One of the most misunderstood rules in Elliott Wave Theory is the overlap rule between wave 1 and 4. I have lost count how many times both members and non-members alike make a comment about our charts having an overlap between wave 1 and 4 and therefore it’s wrong. This article attempt to explain the overlap theory so that hopefully more traders understand what this rule is all about. Before we explain further though, the short answer to the question is “YES”. Overlap between wave 1 and 4 is allowed in a diagonal and it’s actually pretty common as this structure happens everywhere. Let’s take a look at the explanation below:
First of all, we need to understand what fractal means in Elliott Wave Theory. Fractal basically means that every wave is always part of a larger degree wave. Similarly, every wave can subdivide into smaller waves. Thus when you see an overlap between wave 1 and 4, the first question you need to ask is this: What’s the larger degree wave of this overlapping 5 waves? This overlapping 5 waves must be part of another larger degree wave due to the fractal theory. So before you quickly jump into conclusion the count is wrong, you need to answer this question first. If the larger degree wave is either wave A, or wave C, or wave 1, or wave 5, then according to Elliott Wave Theory, you can have an overlapping 5 waves, and this overlapping wave is called a diagonal.
Secondly, within a 5 waves motive wave, understand there are two types: Impulse and diagonal. Impulse is what most beginner wavers understand to be 5 waves. Typically wave 3 in an impulse is the strongest and longest wave. The guideline suggests wave 3 is at least 161.8% Fibonacci extension of wave 1. Then wave 4 is a shallow pullback, typically between 23.6 – 38.2% retracement of wave 3. That’s why wave 4 most of the time does not overlap with wave 1 in an impulse. A diagonal however looks like a wedge. In a diagonal (whether leading / ending diagonal), wave 1 can overlap with wave 4. In fact, overlap is the characteristic of a diagonal.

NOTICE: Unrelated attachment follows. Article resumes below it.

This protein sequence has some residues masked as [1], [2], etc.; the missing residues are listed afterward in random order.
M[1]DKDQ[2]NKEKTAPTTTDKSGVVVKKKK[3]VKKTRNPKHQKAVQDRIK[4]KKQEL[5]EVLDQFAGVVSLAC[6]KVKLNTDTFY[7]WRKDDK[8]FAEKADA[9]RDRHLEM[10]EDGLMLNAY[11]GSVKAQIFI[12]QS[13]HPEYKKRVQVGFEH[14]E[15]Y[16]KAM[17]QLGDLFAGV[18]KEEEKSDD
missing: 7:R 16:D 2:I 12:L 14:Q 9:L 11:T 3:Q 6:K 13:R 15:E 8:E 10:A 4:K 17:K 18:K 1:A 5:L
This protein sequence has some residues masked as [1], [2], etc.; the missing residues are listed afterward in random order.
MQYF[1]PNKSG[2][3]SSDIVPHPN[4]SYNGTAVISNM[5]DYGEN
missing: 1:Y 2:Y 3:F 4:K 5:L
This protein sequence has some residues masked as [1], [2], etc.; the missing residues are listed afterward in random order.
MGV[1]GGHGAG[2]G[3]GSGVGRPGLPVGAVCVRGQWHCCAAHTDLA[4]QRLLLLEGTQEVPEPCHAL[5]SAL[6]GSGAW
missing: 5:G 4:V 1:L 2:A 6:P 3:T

Thirdly, there are two types of diagonal: leading vs ending diagonal. The difference is only in the subdivision. In a leading diagonal, it’s an overlapping 5 waves in which the internal is 5-3-5-3-5. Ending diagonal on the other hand is an overlapping 5 waves in which the internal is 3-3-3-3-3. In EWF, we don’t make the distinction between leading or ending diagonal that much. Both of them however allow the overlap between wave 1 and 4. This diagonal (overlapping 5 waves) can happen in 4 different instances below:
Overlap Diagonal within Wave 1
In the graph above, technically wave ((i)) and ((iv)) can overlap as it’s the internal of wave 1 in larger degree. The graph above shows 5-3-5-3-5 subdivision in the diagonal, but it can also be 3-3-3-3-3.
Overlap Diagonal within Wave A
In the graph above, wave ((i)) and ((iv)) also can have an overlap as it’s the internal of wave A zigzag in larger degree. The graph above shows 5-3-5-3-5 subdivision in the diagonal, but it can also be 3-3-3-3-3
Overlap Diagonal within Wave 5
In the graph above, wave ((i)) and ((iv)) can have an overlap as it’s part of wave 5 in larger degree. This is what some people refer to as an ending diagonal. Again, we don’t make that distinction in EWF. The graph above shows 3-3-3-3-3 subdivision in the diagonal, but we also accept in EWF if the subdivision is 5-3-5-3-5.
Overlap Diagonal within Wave C
In the graph above, wave ((i)) can overlap with wave ((iv)) as it’s the subdivision of wave C. It’s showing a 3-3-3-3-3 subdivision in the diagonal, but it can also be 5-3-5-3-5.
When Overlapping is not Allowed
With so many exceptions allowing an overlap between wave 1 and 4, so when exactly will overlap not allowed? There’s only 1 instance where overlap between wave 1 and 4 is not possible. It’s when the larger degree wave is a wave 3. When the larger degree wave is a wave 3, we can’t have an overlap between wave ((i)) and ((iv)) in the smaller degree. But as you can see, out of 5 possible scenarios above, 4 allow an overlap, and only 1 doesn’t allow overlap. Thus, overlap is not that big of a deal in Elliott Wave Theory since a diagonal can happen in 4 out of 5 possible places.